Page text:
Synopses & Reviews
"A judicious assessment of extremely complicated ethnic-cultural issues.... A welcome contribution."—International History Review
"Weeks has made comprehensible for twentieth-century, educated Americans how official and unofficial Russia viewed non-Russians in an area of crucial importance for the future of both the tsarist and Soviet empires—Poland, Belorussia, and the western Ukraine.... The study is unquestionably a significant contribution to its field."—Edward Thaden, University of Illinois at Chicago
"A very fine piece of work. This is a topic of daunting complexity, and Weeks does it justice. He has used a very impressive array of sources, in almost all the relevant languages. His approach is balanced and careful, and his conclusions are thought provoking.... It will be a major contribution to our understanding of nationalism in Eastern Europe."—Sam Kassow, Trinity University
If one were to pick a single explanation for the fall of the tsarist and Soviet empires, it might well be Russia's inability to achieve a satisfactory relationship with non-Russian nationalities. Perhaps no other region demonstrates imperial Russia's "national dilemma" better than the western provinces and Kingdom of Poland, an extensive area inhabited by a diverse group of nationalities, including Poles, Jews, Ukrainians, Belorussians, Russians, and Lithuanians. Taking an in-depth look at this region during an era of intensifying national feeling, Weeks shows that the Russian government, even at the height of its empire, never came to terms with the question of nationality.
Drawing upon little-known Russian and Polish archives, Weeks challenges widely held assumptions about the "national policy" of late imperial Russia and provides fresh insights into ethnicity in Russia and the former Soviet Union. He demonstrates that, rather than pursuing a plan of "russification," the tsarist government reacted to situations and failed to initiate policy.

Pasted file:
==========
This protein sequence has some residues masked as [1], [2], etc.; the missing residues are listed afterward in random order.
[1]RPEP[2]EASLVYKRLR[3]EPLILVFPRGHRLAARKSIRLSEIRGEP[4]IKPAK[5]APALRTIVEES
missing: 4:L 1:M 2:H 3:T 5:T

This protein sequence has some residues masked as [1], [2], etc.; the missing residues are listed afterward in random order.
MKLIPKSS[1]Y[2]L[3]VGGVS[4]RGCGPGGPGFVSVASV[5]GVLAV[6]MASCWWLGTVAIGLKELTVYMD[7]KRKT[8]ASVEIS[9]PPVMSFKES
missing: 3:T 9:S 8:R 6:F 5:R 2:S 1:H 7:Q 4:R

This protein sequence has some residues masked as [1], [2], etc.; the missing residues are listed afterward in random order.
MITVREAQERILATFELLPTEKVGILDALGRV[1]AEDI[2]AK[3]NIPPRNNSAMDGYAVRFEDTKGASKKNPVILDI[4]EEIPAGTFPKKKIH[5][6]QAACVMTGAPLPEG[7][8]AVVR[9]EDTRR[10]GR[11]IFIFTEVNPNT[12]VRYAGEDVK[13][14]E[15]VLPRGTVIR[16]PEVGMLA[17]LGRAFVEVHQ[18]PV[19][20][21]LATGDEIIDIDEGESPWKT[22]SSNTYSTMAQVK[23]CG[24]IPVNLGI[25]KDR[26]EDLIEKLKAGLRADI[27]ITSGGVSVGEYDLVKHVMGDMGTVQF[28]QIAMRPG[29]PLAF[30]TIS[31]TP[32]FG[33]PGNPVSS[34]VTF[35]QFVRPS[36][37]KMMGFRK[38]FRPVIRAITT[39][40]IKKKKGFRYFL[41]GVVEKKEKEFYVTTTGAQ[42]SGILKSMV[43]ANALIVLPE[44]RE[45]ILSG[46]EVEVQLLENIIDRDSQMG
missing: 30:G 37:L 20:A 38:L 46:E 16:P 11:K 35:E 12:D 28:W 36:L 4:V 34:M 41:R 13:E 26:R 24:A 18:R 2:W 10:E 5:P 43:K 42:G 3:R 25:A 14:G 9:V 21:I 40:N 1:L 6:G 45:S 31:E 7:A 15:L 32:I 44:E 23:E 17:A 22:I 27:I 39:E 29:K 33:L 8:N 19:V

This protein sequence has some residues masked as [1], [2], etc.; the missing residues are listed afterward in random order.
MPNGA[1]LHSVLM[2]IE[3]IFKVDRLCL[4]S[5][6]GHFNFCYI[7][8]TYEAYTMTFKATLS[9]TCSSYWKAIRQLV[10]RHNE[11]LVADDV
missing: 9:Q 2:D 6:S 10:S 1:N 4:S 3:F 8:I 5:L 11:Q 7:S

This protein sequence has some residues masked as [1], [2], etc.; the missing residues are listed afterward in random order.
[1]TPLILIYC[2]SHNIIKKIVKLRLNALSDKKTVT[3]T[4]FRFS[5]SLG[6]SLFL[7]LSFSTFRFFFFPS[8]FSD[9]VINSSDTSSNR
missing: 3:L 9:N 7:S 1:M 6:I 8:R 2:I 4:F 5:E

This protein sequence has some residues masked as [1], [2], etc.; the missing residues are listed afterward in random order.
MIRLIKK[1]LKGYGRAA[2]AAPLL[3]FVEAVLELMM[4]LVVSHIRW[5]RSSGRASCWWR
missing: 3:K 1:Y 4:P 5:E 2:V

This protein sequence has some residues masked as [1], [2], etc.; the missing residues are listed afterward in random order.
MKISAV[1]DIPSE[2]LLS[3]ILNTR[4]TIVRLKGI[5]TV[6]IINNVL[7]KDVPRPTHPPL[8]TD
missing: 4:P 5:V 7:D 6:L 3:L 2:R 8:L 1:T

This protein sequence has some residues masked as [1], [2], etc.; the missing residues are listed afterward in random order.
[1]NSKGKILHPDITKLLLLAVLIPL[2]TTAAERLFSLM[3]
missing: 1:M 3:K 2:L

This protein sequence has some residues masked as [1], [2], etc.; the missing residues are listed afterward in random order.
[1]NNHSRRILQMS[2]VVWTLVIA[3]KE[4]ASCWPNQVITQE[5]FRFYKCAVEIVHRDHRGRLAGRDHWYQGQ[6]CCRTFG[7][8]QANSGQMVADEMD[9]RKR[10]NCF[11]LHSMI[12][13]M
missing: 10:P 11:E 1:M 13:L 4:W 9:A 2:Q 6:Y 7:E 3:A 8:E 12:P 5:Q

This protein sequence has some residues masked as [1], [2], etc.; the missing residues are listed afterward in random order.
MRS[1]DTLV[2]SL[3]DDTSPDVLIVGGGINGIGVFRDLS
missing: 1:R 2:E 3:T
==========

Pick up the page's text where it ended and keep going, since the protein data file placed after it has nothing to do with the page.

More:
In spite of the Russians' great distrust of certain minority nationalities—especially Jews and Poles—the ruling elite was equally uncomfortable with the modern nationalism, even in its Russian form. Weeks demonstrates Russia's unwillingness (or inability) to use nationalistic policies to save the empire by examining its dilatory and contradictory actions regarding efforts to institute reforms in the western lands.
Table of Contents
Table of Contents
1. Nation, State, and Nationalism in the Romanov Empire
2. Talking about Nationality: Non-Russians in Russian Public Discourse
3. Talking about Nationality: Official Russia and Non-Russians
4. West of Russia: Land, Nations, Economy
5. East Meets West: Russification and Coexistence
6. National Awakenings: The Peoples of the Western Provinces and the Kingdom of Poland, 1863–1914
7. Rural Administration and Nationality: Western Zemstvo
8. Poles, Russians, and Jews in Conflict: City Government Reform in the Kingdom of Poland
9. The Dubious Triumph of Russian Nationalism: Formation of the Kholm Province